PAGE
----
It would be easy to see La Bande à Bonnot as some sort of French response to the previous year’s international blockbuster BONNIE AND CLYDE (1967) dir Arthur Penn, with Warren Beatty and Faye Dunaway, which was based very loosely on the real-life exploits of the Barrow Gang of robbers and murderers. If that was the intent, the French movie missed the mark entirely, because this is actually, despite its stellar cast, quite a drab little outing. Unlike the case with the Penn movie, there’s no attempt to glamorize the criminals—indeed, the movie seems often to be mocking them as the small-time inadequates they were; the only rebel to come out of this with much credit is the soft-spoken pacifist Kibaltchiche (curiously presented here as a middle-aged elder statesman although in reality he was in his early twenties at the time). Nor is there any attempt to get the audience’s pulses pounding; the shootemups, of which there are plenty, come across more like History Channel reconstructions than thriller hijinks.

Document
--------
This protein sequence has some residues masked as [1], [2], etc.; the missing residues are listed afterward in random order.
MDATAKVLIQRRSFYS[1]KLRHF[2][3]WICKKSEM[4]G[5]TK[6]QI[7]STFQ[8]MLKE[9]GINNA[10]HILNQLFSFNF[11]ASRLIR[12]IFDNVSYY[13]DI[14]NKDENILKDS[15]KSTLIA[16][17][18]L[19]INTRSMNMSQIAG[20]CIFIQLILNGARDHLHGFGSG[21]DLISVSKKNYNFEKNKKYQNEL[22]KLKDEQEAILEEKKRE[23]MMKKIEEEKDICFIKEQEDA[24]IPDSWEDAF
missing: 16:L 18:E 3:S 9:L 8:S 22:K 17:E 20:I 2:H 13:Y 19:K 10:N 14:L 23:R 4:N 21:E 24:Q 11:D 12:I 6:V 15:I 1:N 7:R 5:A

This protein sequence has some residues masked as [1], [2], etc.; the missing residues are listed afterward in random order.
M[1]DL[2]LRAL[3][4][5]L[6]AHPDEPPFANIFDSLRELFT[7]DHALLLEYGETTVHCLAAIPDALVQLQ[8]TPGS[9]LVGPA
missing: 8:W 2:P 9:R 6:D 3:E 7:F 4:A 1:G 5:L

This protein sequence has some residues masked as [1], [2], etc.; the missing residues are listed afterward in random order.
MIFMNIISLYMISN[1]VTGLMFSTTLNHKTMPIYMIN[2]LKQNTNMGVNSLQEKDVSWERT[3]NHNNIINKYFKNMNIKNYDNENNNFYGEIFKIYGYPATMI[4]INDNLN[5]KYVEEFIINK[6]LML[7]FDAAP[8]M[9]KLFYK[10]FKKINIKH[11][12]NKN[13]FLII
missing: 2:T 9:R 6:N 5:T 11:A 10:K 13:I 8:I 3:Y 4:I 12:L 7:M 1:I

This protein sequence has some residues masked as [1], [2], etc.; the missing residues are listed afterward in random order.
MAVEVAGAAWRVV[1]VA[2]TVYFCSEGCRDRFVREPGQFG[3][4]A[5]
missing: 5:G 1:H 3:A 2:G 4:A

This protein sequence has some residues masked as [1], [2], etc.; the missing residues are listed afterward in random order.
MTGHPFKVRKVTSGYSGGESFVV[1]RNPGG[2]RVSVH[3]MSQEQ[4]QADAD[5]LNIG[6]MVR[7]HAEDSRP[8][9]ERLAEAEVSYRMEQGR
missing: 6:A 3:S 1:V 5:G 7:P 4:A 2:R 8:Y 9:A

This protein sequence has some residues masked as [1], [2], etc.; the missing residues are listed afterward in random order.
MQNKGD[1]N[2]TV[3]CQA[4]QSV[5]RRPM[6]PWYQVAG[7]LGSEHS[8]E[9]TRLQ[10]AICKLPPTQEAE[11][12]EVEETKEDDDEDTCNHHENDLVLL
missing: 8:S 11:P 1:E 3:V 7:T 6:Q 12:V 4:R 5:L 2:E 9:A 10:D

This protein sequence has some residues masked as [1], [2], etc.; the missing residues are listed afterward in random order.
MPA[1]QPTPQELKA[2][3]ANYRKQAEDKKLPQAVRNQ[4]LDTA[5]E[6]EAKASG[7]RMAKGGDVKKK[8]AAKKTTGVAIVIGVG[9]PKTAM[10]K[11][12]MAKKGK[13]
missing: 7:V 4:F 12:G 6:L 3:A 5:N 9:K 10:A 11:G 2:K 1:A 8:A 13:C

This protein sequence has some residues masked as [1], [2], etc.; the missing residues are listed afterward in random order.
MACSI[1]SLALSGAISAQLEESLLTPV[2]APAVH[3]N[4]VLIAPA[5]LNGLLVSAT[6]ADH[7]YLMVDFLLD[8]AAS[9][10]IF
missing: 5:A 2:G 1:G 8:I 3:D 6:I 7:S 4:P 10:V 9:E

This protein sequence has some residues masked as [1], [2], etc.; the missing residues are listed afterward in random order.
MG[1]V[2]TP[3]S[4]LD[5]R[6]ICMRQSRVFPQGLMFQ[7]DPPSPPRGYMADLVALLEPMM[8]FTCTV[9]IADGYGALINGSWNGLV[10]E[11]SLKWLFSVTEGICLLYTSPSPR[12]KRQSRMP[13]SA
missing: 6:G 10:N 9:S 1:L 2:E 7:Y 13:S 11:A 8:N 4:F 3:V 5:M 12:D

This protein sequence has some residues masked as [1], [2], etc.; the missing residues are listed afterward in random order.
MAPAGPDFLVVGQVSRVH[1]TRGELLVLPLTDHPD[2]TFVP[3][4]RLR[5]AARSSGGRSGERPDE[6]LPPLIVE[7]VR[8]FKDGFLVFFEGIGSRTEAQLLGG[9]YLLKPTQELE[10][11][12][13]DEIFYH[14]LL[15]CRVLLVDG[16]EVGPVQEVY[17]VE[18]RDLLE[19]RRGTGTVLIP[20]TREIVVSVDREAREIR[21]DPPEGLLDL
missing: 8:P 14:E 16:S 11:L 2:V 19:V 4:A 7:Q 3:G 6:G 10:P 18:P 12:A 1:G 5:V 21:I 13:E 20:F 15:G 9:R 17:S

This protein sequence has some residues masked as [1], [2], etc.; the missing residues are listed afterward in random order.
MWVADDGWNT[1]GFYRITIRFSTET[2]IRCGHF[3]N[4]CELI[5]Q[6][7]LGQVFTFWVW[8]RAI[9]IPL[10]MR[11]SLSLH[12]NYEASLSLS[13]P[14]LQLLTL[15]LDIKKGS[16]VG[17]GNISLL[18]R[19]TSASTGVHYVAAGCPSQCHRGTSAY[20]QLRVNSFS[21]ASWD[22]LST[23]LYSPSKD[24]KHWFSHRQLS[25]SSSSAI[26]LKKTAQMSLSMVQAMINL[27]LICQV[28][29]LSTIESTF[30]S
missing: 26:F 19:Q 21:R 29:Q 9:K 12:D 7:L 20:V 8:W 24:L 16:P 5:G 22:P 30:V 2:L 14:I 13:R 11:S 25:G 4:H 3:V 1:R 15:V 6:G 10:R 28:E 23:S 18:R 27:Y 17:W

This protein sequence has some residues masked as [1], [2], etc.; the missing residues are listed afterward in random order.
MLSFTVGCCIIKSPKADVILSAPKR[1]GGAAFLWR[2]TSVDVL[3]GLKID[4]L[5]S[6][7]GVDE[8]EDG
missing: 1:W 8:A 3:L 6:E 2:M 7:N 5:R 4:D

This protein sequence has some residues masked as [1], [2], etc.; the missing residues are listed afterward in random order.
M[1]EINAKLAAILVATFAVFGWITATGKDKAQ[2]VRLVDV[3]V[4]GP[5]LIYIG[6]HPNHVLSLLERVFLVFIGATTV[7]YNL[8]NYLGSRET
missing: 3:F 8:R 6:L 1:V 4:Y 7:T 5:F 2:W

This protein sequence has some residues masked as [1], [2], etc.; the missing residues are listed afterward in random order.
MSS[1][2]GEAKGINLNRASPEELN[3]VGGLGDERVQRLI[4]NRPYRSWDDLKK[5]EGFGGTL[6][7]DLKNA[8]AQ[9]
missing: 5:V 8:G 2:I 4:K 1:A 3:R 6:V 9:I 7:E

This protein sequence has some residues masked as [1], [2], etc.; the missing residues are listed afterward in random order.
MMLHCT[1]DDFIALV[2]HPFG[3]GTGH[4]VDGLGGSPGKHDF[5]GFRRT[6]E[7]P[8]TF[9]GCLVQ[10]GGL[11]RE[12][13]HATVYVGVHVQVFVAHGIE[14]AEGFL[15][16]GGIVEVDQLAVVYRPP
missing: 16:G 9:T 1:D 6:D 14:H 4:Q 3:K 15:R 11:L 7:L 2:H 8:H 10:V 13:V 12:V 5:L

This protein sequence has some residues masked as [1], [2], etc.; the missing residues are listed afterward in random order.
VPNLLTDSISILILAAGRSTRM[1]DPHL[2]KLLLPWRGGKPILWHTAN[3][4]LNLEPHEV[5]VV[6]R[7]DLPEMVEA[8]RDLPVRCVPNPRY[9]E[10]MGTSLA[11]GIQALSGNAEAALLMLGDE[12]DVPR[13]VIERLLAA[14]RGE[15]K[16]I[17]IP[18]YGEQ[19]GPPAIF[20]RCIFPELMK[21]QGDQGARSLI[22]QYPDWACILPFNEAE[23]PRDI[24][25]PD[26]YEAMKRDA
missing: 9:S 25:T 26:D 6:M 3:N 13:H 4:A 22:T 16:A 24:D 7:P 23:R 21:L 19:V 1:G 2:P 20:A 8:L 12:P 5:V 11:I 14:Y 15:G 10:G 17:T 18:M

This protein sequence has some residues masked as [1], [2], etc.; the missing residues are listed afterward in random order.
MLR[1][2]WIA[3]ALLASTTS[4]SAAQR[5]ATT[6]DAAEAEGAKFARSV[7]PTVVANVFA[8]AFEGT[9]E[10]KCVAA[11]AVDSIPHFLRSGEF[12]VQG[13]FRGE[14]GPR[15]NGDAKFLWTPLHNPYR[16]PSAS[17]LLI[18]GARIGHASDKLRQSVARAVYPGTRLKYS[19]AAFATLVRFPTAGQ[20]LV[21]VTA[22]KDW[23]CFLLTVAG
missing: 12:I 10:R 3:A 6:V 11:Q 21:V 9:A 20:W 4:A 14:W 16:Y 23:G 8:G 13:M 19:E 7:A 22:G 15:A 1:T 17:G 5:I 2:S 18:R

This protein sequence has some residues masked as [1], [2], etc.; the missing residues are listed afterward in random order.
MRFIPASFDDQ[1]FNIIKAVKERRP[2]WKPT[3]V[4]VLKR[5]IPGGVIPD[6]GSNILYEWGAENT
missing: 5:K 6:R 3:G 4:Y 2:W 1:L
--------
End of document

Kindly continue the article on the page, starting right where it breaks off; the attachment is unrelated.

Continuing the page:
Annie Girardot as Marie “la Belge” Vuillemin.
If you view La Bande à Bonnot on its own terms, though, without the preconception that it’s trying to be Bonnie and Clyde, the movie displays a hypnotic little fascination of its own. In part this is because of the splendid visuals and the period details: we’re drawn right into a world where vehicles are as likely to be horsedrawn as motorized—and how wonderful some of those old motor cars are!
Bruno Cremer, who died in 2010, was a favorite actor of mine, and for me he’s always immediately associated with the long-running series of (highly recommended) French TV movies based on Georges Simenon’s Maigret stories. He appeared, too, in quite a few neonoirish movies: